A team of archaeologists from Tel Aviv University has unearthed ruins of a 3,100-year-old temple at the site of Tel Beth-Shemesh.
Tel Beth-Shemesh is an important biblical site located near the modern town of Beth-Shemesh about 20 km west of Jerusalem. According to archaeologists, the name Tel Beth-Shemesh (House of the Sun) is suggestive of the deity that was worshipped by the Canaanite inhabitants of the town. The Bible mentions the settlement in the description of the northern border of the Tribe of Judah and as a Levitical city. The town is also listed in Solomon’s second administrative district.
The newly discovered temple complex is comprised of an elevated, massive circular stone structure and an intricately constructed building characterized by a row of three flat, large round stones.
“This temple complex is unparalleled, possibly connected to an early Israelite cult – and provides remarkable new evidence of the deliberate desecration of a sacred site,” explained co-directors of the dig Prof Shlomo Bunimovitz and Dr Zvi Lederman of the Tel Aviv University’s Sonia and Marco Nadler Institute of Archaeology.
“The village of Beth-Shemesh frequently changed hands between the ambitious Philistines and the Canaanite and Israelite populations that resisted them. The temple and its history reflect the power struggles that defined the region in the 12th-11th centuries BC,” said the archaeologists, who will report their discoveries on November 15, 2012, at the annual meeting of the American Schools of Oriental Research in Chicago.
“In the archaeological record, there are no parallels to this Canaanite or Israelite sacred compound of the period,” they said.
The archaeologists revealed that the temple has a rich history steeped in conflict. They determined that the complex was not only destroyed, but also desecrated – invading Philistines possibly used the temple ruins as animal pens.
Excavations revealed almost only shards of painted chalices and goblets found spread on the floor but no traces of domestic use. One of the three flat stones was surrounded by animal bone remnants, and the two other stones were seemingly designed to direct liquids. These clues convinced the scientists that they had uncovered a likely place of sacred worship.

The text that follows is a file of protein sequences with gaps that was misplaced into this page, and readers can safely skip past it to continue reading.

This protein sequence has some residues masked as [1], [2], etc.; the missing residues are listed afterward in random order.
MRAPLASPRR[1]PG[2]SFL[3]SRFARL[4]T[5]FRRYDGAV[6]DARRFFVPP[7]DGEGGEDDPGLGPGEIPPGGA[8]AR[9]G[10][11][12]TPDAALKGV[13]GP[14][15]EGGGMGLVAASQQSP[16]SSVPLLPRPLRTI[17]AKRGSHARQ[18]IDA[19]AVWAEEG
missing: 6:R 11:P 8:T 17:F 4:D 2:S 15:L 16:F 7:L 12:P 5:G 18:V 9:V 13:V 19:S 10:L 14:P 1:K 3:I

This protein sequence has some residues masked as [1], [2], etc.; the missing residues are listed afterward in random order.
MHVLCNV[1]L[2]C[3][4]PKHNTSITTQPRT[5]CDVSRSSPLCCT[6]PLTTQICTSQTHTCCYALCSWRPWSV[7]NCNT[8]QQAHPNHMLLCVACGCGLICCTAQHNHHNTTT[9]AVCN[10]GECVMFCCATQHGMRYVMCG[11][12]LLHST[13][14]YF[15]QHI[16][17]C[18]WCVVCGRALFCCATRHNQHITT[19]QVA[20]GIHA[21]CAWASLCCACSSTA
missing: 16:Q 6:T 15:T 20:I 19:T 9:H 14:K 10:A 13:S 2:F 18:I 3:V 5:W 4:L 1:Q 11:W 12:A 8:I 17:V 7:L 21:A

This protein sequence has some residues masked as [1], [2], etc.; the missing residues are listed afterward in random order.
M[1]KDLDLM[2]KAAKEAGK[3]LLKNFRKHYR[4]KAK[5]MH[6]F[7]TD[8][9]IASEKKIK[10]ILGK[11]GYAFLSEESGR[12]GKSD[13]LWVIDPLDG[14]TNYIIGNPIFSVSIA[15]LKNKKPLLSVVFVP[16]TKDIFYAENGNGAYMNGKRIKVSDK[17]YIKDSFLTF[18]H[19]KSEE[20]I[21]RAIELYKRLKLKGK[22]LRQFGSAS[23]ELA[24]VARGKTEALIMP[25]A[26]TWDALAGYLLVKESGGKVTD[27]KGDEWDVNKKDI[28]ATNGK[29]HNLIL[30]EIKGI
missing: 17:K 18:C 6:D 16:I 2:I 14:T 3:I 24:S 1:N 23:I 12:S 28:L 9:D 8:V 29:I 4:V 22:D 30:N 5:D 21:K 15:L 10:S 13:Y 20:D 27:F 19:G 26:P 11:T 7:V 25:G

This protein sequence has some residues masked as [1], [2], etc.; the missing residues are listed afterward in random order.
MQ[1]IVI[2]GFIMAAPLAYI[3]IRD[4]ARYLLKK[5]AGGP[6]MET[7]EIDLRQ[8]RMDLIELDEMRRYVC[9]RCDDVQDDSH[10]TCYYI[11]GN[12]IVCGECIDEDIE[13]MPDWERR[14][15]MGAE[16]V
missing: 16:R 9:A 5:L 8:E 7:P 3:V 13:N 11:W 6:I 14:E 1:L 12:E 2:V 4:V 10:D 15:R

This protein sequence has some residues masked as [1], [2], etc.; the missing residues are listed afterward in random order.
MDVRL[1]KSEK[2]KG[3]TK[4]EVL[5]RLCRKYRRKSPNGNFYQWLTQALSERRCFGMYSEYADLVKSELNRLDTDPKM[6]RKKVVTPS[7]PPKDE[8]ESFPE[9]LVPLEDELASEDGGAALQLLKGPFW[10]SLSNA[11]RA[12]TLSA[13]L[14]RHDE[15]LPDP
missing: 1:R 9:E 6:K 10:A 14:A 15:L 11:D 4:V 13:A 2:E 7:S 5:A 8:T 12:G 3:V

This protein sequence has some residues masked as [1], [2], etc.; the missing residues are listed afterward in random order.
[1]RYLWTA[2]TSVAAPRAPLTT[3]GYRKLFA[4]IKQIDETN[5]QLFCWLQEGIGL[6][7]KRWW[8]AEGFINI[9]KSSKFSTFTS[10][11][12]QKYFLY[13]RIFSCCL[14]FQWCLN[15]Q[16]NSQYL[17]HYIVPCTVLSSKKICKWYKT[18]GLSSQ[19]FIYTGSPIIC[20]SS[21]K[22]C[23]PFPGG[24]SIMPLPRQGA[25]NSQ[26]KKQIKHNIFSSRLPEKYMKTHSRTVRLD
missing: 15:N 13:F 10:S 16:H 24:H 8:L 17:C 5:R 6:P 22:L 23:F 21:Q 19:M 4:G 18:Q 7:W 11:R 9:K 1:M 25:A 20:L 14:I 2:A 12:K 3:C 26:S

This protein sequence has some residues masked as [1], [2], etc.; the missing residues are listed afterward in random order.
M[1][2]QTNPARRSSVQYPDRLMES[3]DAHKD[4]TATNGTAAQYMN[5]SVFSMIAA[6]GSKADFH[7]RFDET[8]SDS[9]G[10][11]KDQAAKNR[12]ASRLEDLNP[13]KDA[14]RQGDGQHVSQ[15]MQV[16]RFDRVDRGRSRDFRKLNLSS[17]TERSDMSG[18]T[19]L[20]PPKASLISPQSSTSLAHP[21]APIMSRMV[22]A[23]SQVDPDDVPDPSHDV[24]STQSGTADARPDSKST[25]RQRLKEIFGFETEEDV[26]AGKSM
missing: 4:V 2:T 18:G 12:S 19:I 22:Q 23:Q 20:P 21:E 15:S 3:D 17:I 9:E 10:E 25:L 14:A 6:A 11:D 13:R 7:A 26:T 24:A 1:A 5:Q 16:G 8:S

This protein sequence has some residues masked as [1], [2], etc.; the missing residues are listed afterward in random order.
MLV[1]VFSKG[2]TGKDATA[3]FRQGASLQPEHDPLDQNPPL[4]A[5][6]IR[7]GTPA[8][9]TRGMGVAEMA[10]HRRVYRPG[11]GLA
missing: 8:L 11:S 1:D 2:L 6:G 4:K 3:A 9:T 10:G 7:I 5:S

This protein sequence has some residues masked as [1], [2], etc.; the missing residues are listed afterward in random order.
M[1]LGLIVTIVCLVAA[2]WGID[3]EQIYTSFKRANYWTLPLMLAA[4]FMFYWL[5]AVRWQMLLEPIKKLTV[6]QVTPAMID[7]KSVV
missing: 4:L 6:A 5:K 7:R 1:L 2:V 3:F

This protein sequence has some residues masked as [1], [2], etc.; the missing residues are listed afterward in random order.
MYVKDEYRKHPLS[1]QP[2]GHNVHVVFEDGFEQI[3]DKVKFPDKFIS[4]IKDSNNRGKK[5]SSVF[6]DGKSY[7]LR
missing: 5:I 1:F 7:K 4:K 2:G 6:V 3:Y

“This discovery also serves to illuminate the recent discovery of a number of round clay ovens, called ‘tabuns,’ in the layer excavated above the temple. Typically, such ovens were located in a domestic building for food preparation. But these particular ovens were not part of a neighborhood or living quarter,” Prof Bunimovitz said.
“We believe that ancestors of those who had built the original complex came back to rebuild the site,” Dr Lederman said.
The team suggests that the ovens were used to cook celebration feasts held in veneration of the old temple. Thus, despite the desecration of the temple by the Philistines, the memory of the sacred site survived. Once the Philistines withdrew from the area, the descendents of the original worshippers returned to commemorate this sacred place.
Bibliographic information: Zvi Lederman. The Rise, Fall and Regeneration of the Bronze Age City State at Beth-Shemesh. A29 Section: Beth-Shemesh between the Bronze and Iron Ages: New Discoveries, New Thoughts. 2012 Annual Meeting of the American Schools of Oriental Research. November 14-17, 2012. Chicago, Illinois
Hai Ashkenazi, Zvi Lederman. Deciphering Destruction with GIS: A Case Study from the Amarna Age City-state at Tel Beth-Shemesh. A29 Section: Beth-Shemesh between the Bronze and Iron Ages: New Discoveries, New Thoughts. 2012 Annual Meeting of the American Schools of Oriental Research. November 14-17, 2012. Chicago, Illinois
Shlomo Bunimovitz. Resistance, Endurance and Ethnogenesis: What Happened to the Canaanites after the ‘Canaanite’ Period? A29 Section: Beth-Shemesh between the Bronze and Iron Ages: New Discoveries, New Thoughts. 2012 Annual Meeting of the American Schools of Oriental Research. November 14-17, 2012. Chicago, Illinois